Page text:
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Blogging, I have discovered, can get you in trouble.

In fact, it is probably broader than that. My mouth gets me in trouble. I have this condition, whereby words fall out of my mouth, or in this case fingers, before I have time to think about them. Apparently there isn’t medication available for Being A Bit Mouthy. Apparently it is just something I will have to learn to control.

The good thing about blogging as opposed to talking at least is that there is a short window of opportunity between typing and pressing ‘publish’ where I can think to myself ‘Really? Do you really want to share that thought? Out loud?’ Quite often I decide that no, it is probably something best kept inside my head, but other times I don’t even stop to consider the consequences.

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Yesterday I went to help at Belle’s school with their weekly trip to the local swimming pool. I don’t actually swim, my job is just to stand in the middle of the changing rooms, encouraging the girls not to scream or put their pants on their head. I command very little respect or authority, but they seem to like me.

“Mrs Belle’s Mum!” a shrill, nine-year-old voice yelled to me when I got on the coach, “come and sit here, we’ve saved you a seat!”

The seat in question was the middle of the back row.

At last! My time had come.

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In just a few weeks we will be voting on whether on not we want to reform our current electoral system with a view to making politics fairer.

Throughout the debate however, despite an apparent desire among many people to move towards a more proportionately representative Parliament, little mention has been given to the issue of diversity.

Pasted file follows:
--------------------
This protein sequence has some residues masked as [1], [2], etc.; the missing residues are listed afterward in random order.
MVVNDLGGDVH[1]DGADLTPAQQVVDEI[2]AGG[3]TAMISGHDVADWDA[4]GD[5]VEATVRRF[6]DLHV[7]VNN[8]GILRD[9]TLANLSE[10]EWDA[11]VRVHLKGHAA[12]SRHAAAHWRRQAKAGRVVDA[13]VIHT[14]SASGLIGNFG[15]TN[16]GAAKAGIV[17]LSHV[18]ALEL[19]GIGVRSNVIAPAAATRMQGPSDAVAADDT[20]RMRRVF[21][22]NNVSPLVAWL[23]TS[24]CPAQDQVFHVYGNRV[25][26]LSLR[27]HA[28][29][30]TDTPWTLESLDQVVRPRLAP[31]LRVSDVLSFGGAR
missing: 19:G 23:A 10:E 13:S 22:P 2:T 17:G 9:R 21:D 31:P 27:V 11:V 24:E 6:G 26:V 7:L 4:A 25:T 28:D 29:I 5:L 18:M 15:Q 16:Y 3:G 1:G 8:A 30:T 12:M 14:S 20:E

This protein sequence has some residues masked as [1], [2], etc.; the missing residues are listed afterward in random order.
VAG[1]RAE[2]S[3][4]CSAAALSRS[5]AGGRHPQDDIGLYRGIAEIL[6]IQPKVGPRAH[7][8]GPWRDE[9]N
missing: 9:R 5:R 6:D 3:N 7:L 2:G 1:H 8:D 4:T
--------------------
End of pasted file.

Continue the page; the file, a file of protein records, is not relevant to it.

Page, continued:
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Anyone who knows me even fairly well will be snorting at the idea of me even asking this question. ‘Would Jo deliberately lose a game just so her children could win?’ Er, no.

I am very competitive, I always have been, and even though I know that there is probably a good argument for letting children win games from time to time, I just can’t physically do it. I justify it by saying that I believe it’s important for them not to have success handed to them on a plate, that letting them win doesn’t teach them anything, but basically I just can’t stand losing.

It’s not a malicious thing, it’s just something in me that takes over. I very rarely get properly angry, but I imagine it’s a similar sensation to the red mist descending. My normal, rational self gets shoved to one side and a fierce, competitive instinct takes over. View Post


Today I have great pleasure in hosting a guest post from one of my readers, a lovely lady by the name of Beth.